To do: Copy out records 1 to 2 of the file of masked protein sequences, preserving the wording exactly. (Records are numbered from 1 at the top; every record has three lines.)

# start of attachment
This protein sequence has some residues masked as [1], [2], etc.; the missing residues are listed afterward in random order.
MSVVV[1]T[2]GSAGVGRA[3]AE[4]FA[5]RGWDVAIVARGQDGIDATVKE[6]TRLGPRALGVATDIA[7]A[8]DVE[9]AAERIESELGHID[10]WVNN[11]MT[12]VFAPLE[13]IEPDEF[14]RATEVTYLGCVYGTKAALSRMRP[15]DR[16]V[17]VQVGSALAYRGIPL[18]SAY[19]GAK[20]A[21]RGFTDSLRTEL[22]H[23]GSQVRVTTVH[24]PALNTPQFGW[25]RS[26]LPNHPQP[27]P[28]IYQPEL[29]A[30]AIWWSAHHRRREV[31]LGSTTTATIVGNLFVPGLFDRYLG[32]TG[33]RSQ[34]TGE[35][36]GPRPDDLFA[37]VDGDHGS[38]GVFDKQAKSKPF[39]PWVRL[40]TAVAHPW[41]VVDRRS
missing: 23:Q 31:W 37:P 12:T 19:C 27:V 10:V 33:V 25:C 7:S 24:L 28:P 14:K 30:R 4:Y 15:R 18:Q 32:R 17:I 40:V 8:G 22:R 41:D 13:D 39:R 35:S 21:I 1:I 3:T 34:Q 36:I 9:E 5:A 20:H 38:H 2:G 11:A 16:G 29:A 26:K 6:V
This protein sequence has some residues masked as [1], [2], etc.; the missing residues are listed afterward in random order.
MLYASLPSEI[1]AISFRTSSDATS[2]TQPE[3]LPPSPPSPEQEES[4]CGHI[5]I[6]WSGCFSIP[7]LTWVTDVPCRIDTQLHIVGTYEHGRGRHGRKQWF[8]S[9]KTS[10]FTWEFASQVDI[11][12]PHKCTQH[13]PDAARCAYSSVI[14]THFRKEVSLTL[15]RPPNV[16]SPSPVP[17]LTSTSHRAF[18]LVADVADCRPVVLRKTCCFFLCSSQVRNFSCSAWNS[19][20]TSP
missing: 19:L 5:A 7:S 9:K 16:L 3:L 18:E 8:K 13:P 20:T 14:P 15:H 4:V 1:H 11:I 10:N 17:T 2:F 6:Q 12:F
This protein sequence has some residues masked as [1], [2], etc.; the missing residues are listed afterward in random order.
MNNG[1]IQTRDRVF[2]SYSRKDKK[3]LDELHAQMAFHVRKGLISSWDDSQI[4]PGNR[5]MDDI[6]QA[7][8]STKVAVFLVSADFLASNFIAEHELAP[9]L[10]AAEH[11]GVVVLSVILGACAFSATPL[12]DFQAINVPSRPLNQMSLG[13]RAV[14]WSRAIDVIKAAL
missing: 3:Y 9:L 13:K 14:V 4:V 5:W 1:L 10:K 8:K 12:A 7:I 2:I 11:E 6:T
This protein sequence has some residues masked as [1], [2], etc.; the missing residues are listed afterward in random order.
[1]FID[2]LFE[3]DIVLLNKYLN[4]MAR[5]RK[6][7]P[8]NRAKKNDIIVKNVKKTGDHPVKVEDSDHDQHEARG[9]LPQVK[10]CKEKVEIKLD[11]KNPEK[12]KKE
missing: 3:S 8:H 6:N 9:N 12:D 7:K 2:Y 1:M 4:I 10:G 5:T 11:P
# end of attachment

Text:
This protein sequence has some residues masked as [1], [2], etc.; the missing residues are listed afterward in random order.
MSVVV[1]T[2]GSAGVGRA[3]AE[4]FA[5]RGWDVAIVARGQDGIDATVKE[6]TRLGPRALGVATDIA[7]A[8]DVE[9]AAERIESELGHID[10]WVNN[11]MT[12]VFAPLE[13]IEPDEF[14]RATEVTYLGCVYGTKAALSRMRP[15]DR[16]V[17]VQVGSALAYRGIPL[18]SAY[19]GAK[20]A[21]RGFTDSLRTEL[22]H[23]GSQVRVTTVH[24]PALNTPQFGW[25]RS[26]LPNHPQP[27]P[28]IYQPEL[29]A[30]AIWWSAHHRRREV[31]LGSTTTATIVGNLFVPGLFDRYLG[32]TG[33]RSQ[34]TGE[35][36]GPRPDDLFA[37]VDGDHGS[38]GVFDKQAKSKPF[39]PWVRL[40]TAVAHPW[41]VVDRRS
missing: 23:Q 31:W 37:P 12:T 19:C 27:V 10:V 33:V 25:C 7:S 24:L 28:P 14:K 30:R 4:Y 15:R 18:Q 32:R 17:I 40:V 8:G 22:R 41:D 13:D 39:R 35:S 21:I 1:I 3:T 34:Q 36:I 9:E 5:A 20:H 38:H 2:G 11:A 16:G 29:A 26:K 6:V
This protein sequence has some residues masked as [1], [2], etc.; the missing residues are listed afterward in random order.
MLYASLPSEI[1]AISFRTSSDATS[2]TQPE[3]LPPSPPSPEQEES[4]CGHI[5]I[6]WSGCFSIP[7]LTWVTDVPCRIDTQLHIVGTYEHGRGRHGRKQWF[8]S[9]KTS[10]FTWEFASQVDI[11][12]PHKCTQH[13]PDAARCAYSSVI[14]THFRKEVSLTL[15]RPPNV[16]SPSPVP[17]LTSTSHRAF[18]LVADVADCRPVVLRKTCCFFLCSSQVRNFSCSAWNS[19][20]TSP
missing: 19:L 5:A 7:S 9:K 16:L 3:L 18:E 8:K 13:P 20:T 14:P 15:H 4:V 1:H 11:I 10:N 17:T 2:F 6:Q 12:F